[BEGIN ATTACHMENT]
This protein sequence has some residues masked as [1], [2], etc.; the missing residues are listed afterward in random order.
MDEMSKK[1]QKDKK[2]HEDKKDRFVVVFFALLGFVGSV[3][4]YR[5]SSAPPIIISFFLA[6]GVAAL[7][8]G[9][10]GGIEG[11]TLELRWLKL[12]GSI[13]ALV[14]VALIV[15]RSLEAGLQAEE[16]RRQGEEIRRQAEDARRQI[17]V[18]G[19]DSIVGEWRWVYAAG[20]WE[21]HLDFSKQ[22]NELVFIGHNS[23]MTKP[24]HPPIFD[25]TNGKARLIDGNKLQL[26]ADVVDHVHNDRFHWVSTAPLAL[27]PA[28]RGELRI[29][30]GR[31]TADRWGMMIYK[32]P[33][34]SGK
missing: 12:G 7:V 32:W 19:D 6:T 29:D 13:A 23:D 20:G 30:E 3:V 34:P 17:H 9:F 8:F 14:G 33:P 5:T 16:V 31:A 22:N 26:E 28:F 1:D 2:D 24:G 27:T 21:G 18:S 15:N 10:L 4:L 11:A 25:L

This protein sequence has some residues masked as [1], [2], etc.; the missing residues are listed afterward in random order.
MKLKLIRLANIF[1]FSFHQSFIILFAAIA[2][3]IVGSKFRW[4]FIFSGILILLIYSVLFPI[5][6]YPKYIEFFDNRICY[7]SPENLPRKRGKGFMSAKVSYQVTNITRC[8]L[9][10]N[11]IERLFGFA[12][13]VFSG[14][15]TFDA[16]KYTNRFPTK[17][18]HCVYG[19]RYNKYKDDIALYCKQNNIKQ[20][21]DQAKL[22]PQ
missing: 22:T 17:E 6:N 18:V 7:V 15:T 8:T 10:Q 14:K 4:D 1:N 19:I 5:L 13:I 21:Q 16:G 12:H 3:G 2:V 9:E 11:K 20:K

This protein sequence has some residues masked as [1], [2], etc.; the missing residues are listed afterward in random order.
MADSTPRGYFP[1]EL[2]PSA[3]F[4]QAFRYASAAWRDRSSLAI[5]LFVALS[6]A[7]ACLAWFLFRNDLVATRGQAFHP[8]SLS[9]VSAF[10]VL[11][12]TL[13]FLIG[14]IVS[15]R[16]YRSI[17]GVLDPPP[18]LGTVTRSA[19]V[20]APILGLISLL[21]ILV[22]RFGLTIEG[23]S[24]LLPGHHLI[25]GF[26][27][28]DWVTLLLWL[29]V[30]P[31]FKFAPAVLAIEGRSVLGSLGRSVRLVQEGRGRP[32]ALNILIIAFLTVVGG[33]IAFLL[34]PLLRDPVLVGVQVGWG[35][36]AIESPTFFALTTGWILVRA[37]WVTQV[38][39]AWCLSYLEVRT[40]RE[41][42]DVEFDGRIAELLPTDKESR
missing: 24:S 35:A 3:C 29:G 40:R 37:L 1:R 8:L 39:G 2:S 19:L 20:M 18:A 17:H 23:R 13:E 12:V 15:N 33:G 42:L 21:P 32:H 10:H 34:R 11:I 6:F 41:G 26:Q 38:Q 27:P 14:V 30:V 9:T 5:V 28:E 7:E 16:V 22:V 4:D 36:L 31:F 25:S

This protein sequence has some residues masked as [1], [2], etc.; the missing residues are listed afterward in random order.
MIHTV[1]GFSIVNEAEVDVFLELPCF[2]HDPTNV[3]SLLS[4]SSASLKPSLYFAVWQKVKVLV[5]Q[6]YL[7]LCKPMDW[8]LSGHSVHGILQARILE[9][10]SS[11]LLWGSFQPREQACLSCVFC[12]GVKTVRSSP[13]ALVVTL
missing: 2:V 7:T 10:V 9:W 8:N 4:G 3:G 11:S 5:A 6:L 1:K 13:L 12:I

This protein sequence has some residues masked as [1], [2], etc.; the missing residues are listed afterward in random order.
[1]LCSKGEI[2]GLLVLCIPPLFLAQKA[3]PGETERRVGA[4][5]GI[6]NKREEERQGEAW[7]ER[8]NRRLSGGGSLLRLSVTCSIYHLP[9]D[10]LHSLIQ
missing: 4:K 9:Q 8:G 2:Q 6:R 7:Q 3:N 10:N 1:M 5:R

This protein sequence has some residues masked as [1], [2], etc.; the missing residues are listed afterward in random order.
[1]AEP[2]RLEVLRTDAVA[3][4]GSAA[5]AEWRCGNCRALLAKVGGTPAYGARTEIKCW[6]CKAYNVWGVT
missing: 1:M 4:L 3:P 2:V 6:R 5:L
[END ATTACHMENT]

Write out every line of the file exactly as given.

This protein sequence has some residues masked as [1], [2], etc.; the missing residues are listed afterward in random order.
MDEMSKK[1]QKDKK[2]HEDKKDRFVVVFFALLGFVGSV[3][4]YR[5]SSAPPIIISFFLA[6]GVAAL[7][8]G[9][10]GGIEG[11]TLELRWLKL[12]GSI[13]ALV[14]VALIV[15]RSLEAGLQAEE[16]RRQGEEIRRQAEDARRQI[17]V[18]G[19]DSIVGEWRWVYAAG[20]WE[21]HLDFSKQ[22]NELVFIGHNS[23]MTKP[24]HPPIFD[25]TNGKARLIDGNKLQL[26]ADVVDHVHNDRFHWVSTAPLAL[27]PA[28]RGELRI[29][30]GR[31]TADRWGMMIYK[32]P[33][34]SGK
missing: 12:G 7:V 32:W 19:D 6:T 29:D 13:A 23:D 20:G 30:E 3:V 34:P 17:H 9:F 8:F 14:G 33:P 5:T 16:V 31:A 22:N 26:E 28:F 1:D 2:D 24:G 27:T 21:G 18:S 15:N 10:L 4:L 11:A 25:L

This protein sequence has some residues masked as [1], [2], etc.; the missing residues are listed afterward in random order.
MKLKLIRLANIF[1]FSFHQSFIILFAAIA[2][3]IVGSKFRW[4]FIFSGILILLIYSVLFPI[5][6]YPKYIEFFDNRICY[7]SPENLPRKRGKGFMSAKVSYQVTNITRC[8]L[9][10]N[11]IERLFGFA[12][13]VFSG[14][15]TFDA[16]KYTNRFPTK[17][18]HCVYG[19]RYNKYKDDIALYCKQNNIKQ[20][21]DQAKL[22]PQ
missing: 22:T 17:E 6:N 18:V 7:V 15:T 8:T 10:Q 14:K 4:D 1:N 19:I 5:L 13:I 21:Q 16:G 12:H 3:G 2:V 9:E 11:K 20:K

This protein sequence has some residues masked as [1], [2], etc.; the missing residues are listed afterward in random order.
MADSTPRGYFP[1]EL[2]PSA[3]F[4]QAFRYASAAWRDRSSLAI[5]LFVALS[6]A[7]ACLAWFLFRNDLVATRGQAFHP[8]SLS[9]VSAF[10]VL[11][12]TL[13]FLIG[14]IVS[15]R[16]YRSI[17]GVLDPPP[18]LGTVTRSA[19]V[20]APILGLISLL[21]ILV[22]RFGLTIEG[23]S[24]LLPGHHLI[25]GF[26][27][28]DWVTLLLWL[29]V[30]P[31]FKFAPAVLAIEGRSVLGSLGRSVRLVQEGRGRP[32]ALNILIIAFLTVVGG[33]IAFLL[34]PLLRDPVLVGVQVGWG[35][36]AIESPTFFALTTGWILVRA[37]WVTQV[38][39]AWCLSYLEVRT[40]RE[41][42]DVEFDGRIAELLPTDKESR
missing: 24:S 35:A 3:C 29:G 40:R 37:L 1:R 8:L 39:G 2:S 19:L 20:M 18:A 17:H 23:R 13:E 12:V 15:N 33:G 42:L 21:P 32:H 10:H 34:R 11:I 6:F 41:G 26:Q 38:Q 27:P 14:V 30:V 9:T 5:V 28:E 7:E 16:V 22:V 4:D 36:L 31:F 25:S

This protein sequence has some residues masked as [1], [2], etc.; the missing residues are listed afterward in random order.
MIHTV[1]GFSIVNEAEVDVFLELPCF[2]HDPTNV[3]SLLS[4]SSASLKPSLYFAVWQKVKVLV[5]Q[6]YL[7]LCKPMDW[8]LSGHSVHGILQARILE[9][10]SS[11]LLWGSFQPREQACLSCVFC[12]GVKTVRSSP[13]ALVVTL
missing: 2:V 7:T 10:V 9:W 8:N 4:G 3:G 11:S 5:A 6:L 1:K 13:L 12:I

This protein sequence has some residues masked as [1], [2], etc.; the missing residues are listed afterward in random order.
[1]LCSKGEI[2]GLLVLCIPPLFLAQKA[3]PGETERRVGA[4][5]GI[6]NKREEERQGEAW[7]ER[8]NRRLSGGGSLLRLSVTCSIYHLP[9]D[10]LHSLIQ
missing: 4:K 9:Q 8:G 2:Q 6:R 7:Q 3:N 10:N 1:M 5:R

This protein sequence has some residues masked as [1], [2], etc.; the missing residues are listed afterward in random order.
[1]AEP[2]RLEVLRTDAVA[3][4]GSAA[5]AEWRCGNCRALLAKVGGTPAYGARTEIKCW[6]CKAYNVWGVT
missing: 1:M 4:L 3:P 2:V 6:R 5:L